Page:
The Effects of Multimedia and Social Collaboration on Language and Learning

By Terry Hallett and Nikki Wingerson.

Published by The Technology Collection

Format Price
Article: Print $US10.00
Article: Electronic $US5.00

This study compared the effects of multimedia and social collaboration on language and learning. Forty-one students were exposed to multimedia-based presentation and group discussion. Qualitative and quantitative results are reported.

Keywords: Scholarship of Teaching, Multimedia Technology, Computer Aided Learning, Social Collaboration

International Journal of Technology, Knowledge and Society, Volume 1, Issue 6, pp.61-66. Article: Print (Spiral Bound). Article: Electronic (PDF File; 1.017MB).

Terry Hallett

Terry Hallett holds a Ph.D. from Penn State. She is an assistant professor at The University of Akron where she conducts research in multimedia applications, language and literacy, and neurolinguistics. She has conducted numerous national presentations on computer applications in education. Dr Hallett incorporates multimedia materials into teaching strategies for both campus and distance learning environments. As an inquiry into the learning process, Dr Hallett has engaged in several collaborative research projects to test the efficacy of teaching techniques across disciplines. One study, "Teaching with Multimedia: Do Bells and Whistles Help Students Learn?" compared 30 undergraduate social work and speech pathology students' recall of material presented through advanced multimedia versus traditional lecture. Quantitative and qualitative results indicated that multimedia presentations had a positive effect on both language and learning.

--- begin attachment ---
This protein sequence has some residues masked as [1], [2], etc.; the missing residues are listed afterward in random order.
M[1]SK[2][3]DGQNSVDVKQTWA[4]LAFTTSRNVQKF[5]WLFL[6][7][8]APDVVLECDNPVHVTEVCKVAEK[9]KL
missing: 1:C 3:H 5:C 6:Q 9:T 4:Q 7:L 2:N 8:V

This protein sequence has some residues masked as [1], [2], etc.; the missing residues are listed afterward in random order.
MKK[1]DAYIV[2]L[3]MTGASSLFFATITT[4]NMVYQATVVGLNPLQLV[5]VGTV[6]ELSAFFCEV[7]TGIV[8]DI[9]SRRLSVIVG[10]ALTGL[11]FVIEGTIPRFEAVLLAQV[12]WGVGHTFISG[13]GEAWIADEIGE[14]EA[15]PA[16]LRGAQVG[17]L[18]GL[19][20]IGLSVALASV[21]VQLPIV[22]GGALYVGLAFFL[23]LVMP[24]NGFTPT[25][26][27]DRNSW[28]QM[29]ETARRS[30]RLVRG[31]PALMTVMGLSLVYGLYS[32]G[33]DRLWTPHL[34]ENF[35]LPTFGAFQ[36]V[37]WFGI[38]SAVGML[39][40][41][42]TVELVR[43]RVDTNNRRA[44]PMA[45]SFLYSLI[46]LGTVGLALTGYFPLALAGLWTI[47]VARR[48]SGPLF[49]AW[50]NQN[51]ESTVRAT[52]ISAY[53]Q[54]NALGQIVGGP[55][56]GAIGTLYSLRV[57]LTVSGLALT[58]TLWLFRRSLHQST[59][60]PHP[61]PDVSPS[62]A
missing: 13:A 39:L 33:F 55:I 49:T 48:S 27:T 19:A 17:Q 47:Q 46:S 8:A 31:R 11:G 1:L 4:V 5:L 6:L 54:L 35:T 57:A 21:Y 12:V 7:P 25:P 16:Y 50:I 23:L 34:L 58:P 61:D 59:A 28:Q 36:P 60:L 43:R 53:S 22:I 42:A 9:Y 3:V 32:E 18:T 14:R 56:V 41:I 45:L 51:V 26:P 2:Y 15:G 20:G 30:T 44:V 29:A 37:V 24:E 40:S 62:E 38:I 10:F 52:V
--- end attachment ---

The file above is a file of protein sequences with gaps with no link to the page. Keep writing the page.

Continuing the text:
Dr Nikki Wingerson

Nikki Wingerson holds a PhD from The University of Kansas, USA. She is an associate professor at The University of Akron where she conducts research in social work and counselling applications. She has conducted numerous national presentations on social work practices in education. Dr. Wingerson incorporates distance learning materials into teaching strategies for both campus and online learning classes.

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